Asia is playing catch-up in the race towards greater gender diversity on company boards and in the workplace, though notable progress has been made, with a report out of Hong Kong showing the good and the bad.
Despite growing research on the benefits of gender diverse boards — including improved company performance, sensitivity to consumer trends, and stronger governance — Asian companies lag international counterparts in placing women in executive positions, according to the latest Women on Boards Hong Kong Report released on Wednesday.
The report coincides with International Women's Day and also offers a bit of hope.
For the first time since the study was launched in 2009, one-fifth of Hong Kong boards achieved 20 percent or higher female participation. There was also a decline in all-male boards.
The representation of women on the boards of Hong Kong's leading companies increased marginally to 12.4 percent in 2017, after stagnating at 11.1 percent for the past two years, according to the report, which analysed Hong Kong's top companies listed on the Hang Seng Index (HSI). The report looked at data between Jan. 3, 2016 to Jan. 2, 2017.
The study was released by Community Business, a Hong Kong-based not-for-profit organization promoting responsible and inclusive business standards in Asia, and launched in partnership with global executive search firm Heidrick & Struggles.
"Two ongoing issues are whether capable female leaders are being promoted to board positions, and whether there is a big enough pool of senior female leaders who are truly board-ready," said Steve Mullinjer, regional leader for Asia Pacific at Heidrick & Struggles.
He recognized that boards with a "good mix of nationalities, age groups, gender and cultural backgrounds, as well as skills and experience, can lead to better decision making and improve a company's bottom line. "
These changes were driven primarily by a few companies. Only four out of 14 HSI companies- CK Hutchinson Holdings, China Life Insurance Company, China Merchants Port Holdings Company, The Bank of East Asia- experienced an increase in the percentage of women on boards last year had actively increased the number of female directors.
A few companies stood out as being highly committed to increasing gender diversity. CLP Holdings, HSBC Holdings, Link Real Estate Investment Trust (REIT) and MTR Corporation all saw a net increase in the number and percentage of female directors on these company boards over the last five years. In addition, these companies had internal initiatives in place to support the development of female executives.
In Hong Kong, the banking sector led the way when it came to appointing female CEOs, with HSBC and Standard Chartered appointing women at the helm.
Hong Kong's progress pales in comparison against its global counterparts such as the United Kingdom, where female representation on FTSE 100 boards has tripled since 2009 to 26.8 percent, and is now voluntarily targeting 33 percent by 2020.
Within Asia, Malaysia has superseded Hong Kong in its increase in representation of female directors, from 9.7 percent to 14.6 percent in just four years. It could be simply that Asian companies are seeing less of the benefits of a gender diverse board, the study noted. But such a mindset may backfire and send top-notch Asian female executives to seek further opportunities abroad at multinational corporations that value their diverse skill-set.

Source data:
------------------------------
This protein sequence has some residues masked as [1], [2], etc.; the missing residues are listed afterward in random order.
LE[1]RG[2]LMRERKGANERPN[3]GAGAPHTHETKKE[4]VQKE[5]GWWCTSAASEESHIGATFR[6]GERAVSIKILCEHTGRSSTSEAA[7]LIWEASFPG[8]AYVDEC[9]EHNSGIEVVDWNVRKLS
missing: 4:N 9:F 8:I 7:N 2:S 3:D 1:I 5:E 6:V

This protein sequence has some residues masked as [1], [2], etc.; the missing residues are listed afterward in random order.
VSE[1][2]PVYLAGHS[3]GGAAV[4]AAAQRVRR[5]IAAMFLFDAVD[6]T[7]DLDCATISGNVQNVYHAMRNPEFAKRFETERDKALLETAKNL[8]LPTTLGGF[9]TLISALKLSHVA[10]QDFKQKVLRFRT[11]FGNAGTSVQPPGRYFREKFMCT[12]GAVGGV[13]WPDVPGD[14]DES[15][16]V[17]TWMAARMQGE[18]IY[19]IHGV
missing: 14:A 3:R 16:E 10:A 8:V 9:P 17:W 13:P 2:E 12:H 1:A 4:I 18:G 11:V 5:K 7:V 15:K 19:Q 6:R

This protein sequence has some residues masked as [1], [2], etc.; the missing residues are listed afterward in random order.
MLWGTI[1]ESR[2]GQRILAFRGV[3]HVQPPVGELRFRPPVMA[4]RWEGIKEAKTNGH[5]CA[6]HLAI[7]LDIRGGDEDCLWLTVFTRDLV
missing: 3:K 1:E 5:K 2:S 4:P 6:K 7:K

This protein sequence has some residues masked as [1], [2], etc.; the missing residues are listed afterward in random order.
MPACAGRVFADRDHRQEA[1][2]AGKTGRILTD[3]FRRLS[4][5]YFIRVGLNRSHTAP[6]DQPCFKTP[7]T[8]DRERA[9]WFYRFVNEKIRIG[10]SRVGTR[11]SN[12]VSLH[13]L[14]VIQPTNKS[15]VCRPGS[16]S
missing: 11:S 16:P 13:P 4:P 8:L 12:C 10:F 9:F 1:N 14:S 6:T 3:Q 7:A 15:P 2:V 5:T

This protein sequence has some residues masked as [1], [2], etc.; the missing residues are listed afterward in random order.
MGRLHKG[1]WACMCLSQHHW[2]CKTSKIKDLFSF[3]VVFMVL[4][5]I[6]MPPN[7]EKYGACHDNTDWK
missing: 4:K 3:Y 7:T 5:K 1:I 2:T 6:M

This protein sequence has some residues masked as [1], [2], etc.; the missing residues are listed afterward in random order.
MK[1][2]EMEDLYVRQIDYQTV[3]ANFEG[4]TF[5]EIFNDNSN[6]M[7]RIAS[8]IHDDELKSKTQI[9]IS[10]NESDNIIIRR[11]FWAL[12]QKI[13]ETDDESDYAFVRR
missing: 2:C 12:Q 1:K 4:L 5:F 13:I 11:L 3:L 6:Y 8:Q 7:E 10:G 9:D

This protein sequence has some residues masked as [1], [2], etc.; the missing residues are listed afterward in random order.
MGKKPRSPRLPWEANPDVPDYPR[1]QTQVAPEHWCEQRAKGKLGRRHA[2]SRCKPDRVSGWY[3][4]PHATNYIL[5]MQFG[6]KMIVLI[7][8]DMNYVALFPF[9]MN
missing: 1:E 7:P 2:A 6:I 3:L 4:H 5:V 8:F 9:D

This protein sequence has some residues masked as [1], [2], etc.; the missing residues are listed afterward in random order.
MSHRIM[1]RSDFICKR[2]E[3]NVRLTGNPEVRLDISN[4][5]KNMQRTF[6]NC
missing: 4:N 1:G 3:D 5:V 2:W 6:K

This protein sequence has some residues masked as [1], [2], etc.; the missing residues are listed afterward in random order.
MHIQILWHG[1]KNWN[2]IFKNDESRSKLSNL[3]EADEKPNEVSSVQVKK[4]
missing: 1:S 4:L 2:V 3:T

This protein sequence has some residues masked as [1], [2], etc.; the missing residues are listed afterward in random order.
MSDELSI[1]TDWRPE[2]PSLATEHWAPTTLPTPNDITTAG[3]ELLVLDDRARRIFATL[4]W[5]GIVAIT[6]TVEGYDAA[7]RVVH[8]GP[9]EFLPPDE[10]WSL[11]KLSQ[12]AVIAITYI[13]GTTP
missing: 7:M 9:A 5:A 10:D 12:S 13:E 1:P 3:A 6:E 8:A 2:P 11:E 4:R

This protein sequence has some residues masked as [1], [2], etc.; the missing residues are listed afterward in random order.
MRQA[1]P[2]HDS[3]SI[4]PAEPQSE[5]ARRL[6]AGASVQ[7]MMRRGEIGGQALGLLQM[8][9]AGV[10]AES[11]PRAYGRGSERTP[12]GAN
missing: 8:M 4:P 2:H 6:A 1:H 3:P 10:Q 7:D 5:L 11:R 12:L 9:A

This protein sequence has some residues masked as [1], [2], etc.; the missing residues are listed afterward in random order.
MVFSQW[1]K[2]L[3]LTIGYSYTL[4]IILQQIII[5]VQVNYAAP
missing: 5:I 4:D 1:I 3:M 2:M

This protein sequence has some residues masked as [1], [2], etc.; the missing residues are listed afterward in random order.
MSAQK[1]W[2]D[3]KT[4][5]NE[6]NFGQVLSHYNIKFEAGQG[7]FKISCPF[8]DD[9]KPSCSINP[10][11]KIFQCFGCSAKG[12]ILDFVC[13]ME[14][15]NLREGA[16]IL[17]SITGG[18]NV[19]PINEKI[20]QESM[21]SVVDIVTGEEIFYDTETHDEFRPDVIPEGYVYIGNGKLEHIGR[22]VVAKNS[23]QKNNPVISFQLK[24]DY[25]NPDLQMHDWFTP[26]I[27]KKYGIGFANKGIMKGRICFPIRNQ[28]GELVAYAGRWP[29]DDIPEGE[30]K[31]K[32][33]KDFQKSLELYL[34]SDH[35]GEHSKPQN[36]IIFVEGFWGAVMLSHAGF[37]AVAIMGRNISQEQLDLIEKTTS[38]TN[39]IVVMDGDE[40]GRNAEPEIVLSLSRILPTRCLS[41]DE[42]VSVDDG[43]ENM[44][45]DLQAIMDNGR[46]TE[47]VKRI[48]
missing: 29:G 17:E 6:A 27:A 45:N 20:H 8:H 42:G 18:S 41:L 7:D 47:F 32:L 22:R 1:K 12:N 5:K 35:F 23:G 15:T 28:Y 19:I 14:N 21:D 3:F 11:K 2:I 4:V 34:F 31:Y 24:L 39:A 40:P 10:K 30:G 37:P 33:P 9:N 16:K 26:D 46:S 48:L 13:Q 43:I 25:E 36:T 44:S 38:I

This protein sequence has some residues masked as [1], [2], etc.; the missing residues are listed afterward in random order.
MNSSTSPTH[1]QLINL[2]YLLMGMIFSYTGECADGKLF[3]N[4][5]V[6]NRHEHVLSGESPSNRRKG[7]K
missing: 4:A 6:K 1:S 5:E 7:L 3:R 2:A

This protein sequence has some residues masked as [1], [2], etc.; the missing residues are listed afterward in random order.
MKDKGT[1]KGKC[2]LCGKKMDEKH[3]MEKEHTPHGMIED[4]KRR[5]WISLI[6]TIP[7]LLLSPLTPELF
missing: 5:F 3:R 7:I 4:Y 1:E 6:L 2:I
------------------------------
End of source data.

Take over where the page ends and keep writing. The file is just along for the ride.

The 30 percent Club Hong Kong launched a campaign last year to increase the percentage of women directors on HSI company boards to 20 percent by 2020, working toward a long-term goal of 30 percent. But Hong Kong executives think the push towards diverse boards goes beyond mandated quotas, and gender.
"I am not a fan of quotas. Regardless of gender, you should be considered for a board position because of the skills, relationships, experience and insights that you bring to the table." said Poh Lee Tan, independent non-executive director at Link Real Estate Investment Trust, in the report.
This limited progress is also echoed in Singapore, where remuneration of females in Singapore Exchange-listed (SGX) boards trail behind their male counterparts.
A recent study by the National University of Singapore's Business School's Centre for Governance, Institutions and Organisations has found that significant disparities in salary between both genders were present across all categories of directors and all firm sizes.
The study, which made use of director remuneration disclosures required under SGX's new corporate governance code, found that on average, female directors of SGX-listed companies earned 56.8 percent of their male counterparts. The largest discrepancies in salary were found among firms with a market capitalization over $1 billion, at 45.5 percent, and among executive directors, at 43.9 percent.
There is growing international consensus that a gender diverse board correlates with better company performance. In a 2015 study by MSCI on women representation on companies in the MSCI World Index, it was found that companies with strong female leadership generated a Return on Equity of 10.1 percent per year vs. 7.4 percent for those without.
Despite this, progress remains slow.
"The rate of new appointments to women has really failed to accelerate," Fern Ngai, CEO of Community Business told CNBC's "Squawk Box."
"Board diversity may still struggle to make it onto the agenda for much of the business community in Hong Kong." She urged Hong Kong companies actively develop a sustainable strategy to advance female talent to senior executive and board roles.